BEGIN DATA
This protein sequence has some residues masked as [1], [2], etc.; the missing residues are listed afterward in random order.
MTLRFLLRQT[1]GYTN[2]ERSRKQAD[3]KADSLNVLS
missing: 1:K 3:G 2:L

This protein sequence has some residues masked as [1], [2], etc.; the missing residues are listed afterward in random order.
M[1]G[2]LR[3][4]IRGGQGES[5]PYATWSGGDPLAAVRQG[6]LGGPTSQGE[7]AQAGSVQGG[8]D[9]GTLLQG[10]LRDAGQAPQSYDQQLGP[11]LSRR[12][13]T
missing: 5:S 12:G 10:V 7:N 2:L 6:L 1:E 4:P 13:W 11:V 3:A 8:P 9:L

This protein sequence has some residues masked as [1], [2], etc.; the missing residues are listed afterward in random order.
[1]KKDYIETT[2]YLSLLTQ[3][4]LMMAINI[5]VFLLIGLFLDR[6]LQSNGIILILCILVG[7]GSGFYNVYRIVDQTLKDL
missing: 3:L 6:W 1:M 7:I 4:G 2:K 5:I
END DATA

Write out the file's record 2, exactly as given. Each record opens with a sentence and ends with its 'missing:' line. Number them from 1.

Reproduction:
This protein sequence has some residues masked as [1], [2], etc.; the missing residues are listed afterward in random order.
M[1]G[2]LR[3][4]IRGGQGES[5]PYATWSGGDPLAAVRQG[6]LGGPTSQGE[7]AQAGSVQGG[8]D[9]GTLLQG[10]LRDAGQAPQSYDQQLGP[11]LSRR[12][13]T
missing: 5:S 12:G 10:V 7:N 2:L 6:L 1:E 4:P 13:W 11:V 3:A 8:P 9:L